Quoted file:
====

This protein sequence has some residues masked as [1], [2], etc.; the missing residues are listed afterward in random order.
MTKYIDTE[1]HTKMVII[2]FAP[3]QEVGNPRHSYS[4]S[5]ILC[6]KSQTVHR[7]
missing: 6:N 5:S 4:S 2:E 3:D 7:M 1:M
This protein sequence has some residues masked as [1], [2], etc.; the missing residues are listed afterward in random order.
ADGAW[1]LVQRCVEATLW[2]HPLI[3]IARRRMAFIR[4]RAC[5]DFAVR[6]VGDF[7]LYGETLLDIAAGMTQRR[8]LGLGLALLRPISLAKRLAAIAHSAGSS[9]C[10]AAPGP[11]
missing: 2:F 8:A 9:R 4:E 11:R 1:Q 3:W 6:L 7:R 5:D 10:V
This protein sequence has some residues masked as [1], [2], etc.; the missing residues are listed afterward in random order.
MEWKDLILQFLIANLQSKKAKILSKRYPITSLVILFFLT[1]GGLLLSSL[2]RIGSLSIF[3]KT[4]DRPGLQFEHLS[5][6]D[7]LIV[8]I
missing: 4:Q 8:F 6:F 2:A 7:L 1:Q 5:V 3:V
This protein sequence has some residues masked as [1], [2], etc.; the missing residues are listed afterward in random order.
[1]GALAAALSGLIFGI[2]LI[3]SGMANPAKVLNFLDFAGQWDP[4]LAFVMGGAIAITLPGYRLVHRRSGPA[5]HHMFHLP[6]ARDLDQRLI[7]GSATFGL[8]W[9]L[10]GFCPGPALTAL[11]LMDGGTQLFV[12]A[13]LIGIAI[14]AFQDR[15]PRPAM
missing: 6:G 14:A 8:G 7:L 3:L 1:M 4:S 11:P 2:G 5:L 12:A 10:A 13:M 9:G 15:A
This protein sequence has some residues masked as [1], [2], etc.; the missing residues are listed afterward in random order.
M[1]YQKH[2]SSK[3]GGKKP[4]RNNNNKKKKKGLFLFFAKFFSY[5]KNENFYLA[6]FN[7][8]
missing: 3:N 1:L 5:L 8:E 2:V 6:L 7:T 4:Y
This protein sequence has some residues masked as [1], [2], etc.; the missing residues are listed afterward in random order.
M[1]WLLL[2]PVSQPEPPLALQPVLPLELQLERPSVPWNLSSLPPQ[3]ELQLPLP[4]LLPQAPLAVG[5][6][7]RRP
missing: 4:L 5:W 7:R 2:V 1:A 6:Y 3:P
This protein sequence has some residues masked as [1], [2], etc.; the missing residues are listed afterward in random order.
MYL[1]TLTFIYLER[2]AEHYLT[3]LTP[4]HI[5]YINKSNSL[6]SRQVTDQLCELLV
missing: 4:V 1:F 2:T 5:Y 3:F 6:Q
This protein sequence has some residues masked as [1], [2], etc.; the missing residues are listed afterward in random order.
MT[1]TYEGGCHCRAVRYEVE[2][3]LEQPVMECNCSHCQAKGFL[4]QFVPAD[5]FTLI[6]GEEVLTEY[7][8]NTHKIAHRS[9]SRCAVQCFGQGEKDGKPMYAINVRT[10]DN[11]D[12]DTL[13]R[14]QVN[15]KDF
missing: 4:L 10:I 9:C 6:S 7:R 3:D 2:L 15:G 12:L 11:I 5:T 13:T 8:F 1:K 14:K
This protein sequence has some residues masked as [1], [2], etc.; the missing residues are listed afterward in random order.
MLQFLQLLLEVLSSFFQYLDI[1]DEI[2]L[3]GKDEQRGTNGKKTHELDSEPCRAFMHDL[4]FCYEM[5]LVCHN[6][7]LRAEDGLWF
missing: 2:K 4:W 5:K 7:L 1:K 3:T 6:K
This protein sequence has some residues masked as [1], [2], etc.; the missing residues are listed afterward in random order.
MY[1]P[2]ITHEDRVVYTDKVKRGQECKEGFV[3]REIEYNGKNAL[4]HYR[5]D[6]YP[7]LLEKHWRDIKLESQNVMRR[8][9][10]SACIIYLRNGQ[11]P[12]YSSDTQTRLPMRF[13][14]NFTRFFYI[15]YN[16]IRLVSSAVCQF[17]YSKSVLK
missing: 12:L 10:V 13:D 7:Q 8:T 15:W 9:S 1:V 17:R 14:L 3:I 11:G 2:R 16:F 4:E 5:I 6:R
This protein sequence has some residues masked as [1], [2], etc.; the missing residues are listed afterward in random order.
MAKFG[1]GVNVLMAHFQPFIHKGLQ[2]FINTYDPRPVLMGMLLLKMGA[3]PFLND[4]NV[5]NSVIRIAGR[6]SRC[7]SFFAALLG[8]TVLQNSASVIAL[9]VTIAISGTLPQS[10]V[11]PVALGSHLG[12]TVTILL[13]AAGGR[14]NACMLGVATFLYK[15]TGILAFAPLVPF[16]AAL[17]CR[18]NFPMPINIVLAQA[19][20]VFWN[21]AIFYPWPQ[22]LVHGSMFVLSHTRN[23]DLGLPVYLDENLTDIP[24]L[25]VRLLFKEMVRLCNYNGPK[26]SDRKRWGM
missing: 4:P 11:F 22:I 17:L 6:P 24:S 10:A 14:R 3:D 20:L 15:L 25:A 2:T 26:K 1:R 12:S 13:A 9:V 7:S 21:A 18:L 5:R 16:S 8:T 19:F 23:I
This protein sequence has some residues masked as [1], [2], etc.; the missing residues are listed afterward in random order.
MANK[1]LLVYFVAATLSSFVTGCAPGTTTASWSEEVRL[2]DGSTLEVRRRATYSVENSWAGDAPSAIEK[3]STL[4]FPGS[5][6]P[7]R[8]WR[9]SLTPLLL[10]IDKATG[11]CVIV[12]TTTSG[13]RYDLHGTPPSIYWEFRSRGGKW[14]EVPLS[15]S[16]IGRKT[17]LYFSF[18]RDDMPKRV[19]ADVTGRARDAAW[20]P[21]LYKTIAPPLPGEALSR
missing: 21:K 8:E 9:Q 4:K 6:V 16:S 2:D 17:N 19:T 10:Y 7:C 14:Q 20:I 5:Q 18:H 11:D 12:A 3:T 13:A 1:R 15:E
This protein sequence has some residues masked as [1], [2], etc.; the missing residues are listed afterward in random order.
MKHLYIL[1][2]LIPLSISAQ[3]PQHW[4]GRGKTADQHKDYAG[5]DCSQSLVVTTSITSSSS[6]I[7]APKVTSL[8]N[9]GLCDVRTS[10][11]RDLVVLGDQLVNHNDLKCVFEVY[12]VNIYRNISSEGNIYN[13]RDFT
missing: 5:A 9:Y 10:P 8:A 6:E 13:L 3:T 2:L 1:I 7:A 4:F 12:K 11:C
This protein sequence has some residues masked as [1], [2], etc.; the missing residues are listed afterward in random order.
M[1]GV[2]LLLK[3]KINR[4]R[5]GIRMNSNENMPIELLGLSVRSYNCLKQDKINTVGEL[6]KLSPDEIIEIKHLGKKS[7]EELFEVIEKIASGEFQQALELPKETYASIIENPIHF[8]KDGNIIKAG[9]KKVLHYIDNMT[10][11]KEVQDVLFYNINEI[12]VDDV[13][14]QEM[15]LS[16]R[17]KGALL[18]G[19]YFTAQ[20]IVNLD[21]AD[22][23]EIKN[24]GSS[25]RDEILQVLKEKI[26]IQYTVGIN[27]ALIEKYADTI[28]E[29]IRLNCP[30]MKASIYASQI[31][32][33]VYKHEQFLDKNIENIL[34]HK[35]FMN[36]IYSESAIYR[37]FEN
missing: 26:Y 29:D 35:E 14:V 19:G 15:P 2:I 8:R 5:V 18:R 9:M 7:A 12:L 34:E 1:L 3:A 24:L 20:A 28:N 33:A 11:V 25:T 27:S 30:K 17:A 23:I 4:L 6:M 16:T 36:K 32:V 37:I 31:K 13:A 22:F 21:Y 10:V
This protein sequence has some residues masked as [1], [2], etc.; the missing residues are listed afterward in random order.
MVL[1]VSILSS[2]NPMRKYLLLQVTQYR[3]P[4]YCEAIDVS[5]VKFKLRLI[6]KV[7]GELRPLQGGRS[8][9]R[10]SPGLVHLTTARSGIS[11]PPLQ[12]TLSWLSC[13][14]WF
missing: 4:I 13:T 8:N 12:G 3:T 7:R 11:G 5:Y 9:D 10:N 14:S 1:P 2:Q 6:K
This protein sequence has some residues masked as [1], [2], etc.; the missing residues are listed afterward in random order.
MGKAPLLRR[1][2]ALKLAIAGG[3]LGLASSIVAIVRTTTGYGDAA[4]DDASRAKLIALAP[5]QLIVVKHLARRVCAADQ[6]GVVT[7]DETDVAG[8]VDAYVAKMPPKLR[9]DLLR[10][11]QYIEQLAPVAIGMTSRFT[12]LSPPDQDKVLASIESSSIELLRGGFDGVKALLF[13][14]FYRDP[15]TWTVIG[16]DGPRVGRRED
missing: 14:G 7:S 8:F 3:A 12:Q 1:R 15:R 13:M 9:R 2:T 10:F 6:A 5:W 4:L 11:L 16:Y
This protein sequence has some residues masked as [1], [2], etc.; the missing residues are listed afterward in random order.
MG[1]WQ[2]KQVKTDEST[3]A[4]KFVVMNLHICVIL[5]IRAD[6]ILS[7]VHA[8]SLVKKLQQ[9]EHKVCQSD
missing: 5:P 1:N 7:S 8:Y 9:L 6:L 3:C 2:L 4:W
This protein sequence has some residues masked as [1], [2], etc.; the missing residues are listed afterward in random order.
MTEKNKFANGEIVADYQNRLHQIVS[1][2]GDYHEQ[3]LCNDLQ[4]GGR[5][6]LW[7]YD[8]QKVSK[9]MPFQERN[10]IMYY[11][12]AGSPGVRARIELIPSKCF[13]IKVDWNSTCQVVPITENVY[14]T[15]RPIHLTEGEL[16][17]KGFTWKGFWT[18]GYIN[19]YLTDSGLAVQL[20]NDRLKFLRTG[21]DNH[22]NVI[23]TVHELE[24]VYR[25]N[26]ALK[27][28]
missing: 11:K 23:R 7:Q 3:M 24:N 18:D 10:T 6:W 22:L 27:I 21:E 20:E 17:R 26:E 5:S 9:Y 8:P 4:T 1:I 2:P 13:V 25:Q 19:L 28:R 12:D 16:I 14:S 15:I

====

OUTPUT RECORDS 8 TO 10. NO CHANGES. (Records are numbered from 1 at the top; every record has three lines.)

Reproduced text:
This protein sequence has some residues masked as [1], [2], etc.; the missing residues are listed afterward in random order.
MT[1]TYEGGCHCRAVRYEVE[2][3]LEQPVMECNCSHCQAKGFL[4]QFVPAD[5]FTLI[6]GEEVLTEY[7][8]NTHKIAHRS[9]SRCAVQCFGQGEKDGKPMYAINVRT[10]DN[11]D[12]DTL[13]R[14]QVN[15]KDF
missing: 4:L 10:I 9:C 6:S 7:R 3:D 2:L 15:G 12:L 11:I 5:T 13:T 8:F 1:K 14:K
This protein sequence has some residues masked as [1], [2], etc.; the missing residues are listed afterward in random order.
MLQFLQLLLEVLSSFFQYLDI[1]DEI[2]L[3]GKDEQRGTNGKKTHELDSEPCRAFMHDL[4]FCYEM[5]LVCHN[6][7]LRAEDGLWF
missing: 2:K 4:W 5:K 7:L 1:K 3:T 6:K
This protein sequence has some residues masked as [1], [2], etc.; the missing residues are listed afterward in random order.
MY[1]P[2]ITHEDRVVYTDKVKRGQECKEGFV[3]REIEYNGKNAL[4]HYR[5]D[6]YP[7]LLEKHWRDIKLESQNVMRR[8][9][10]SACIIYLRNGQ[11]P[12]YSSDTQTRLPMRF[13][14]NFTRFFYI[15]YN[16]IRLVSSAVCQF[17]YSKSVLK
missing: 12:L 10:V 13:D 7:Q 8:T 15:W 9:S 1:V 17:R 14:L 3:I 11:G 2:R 16:F 4:E 5:I 6:R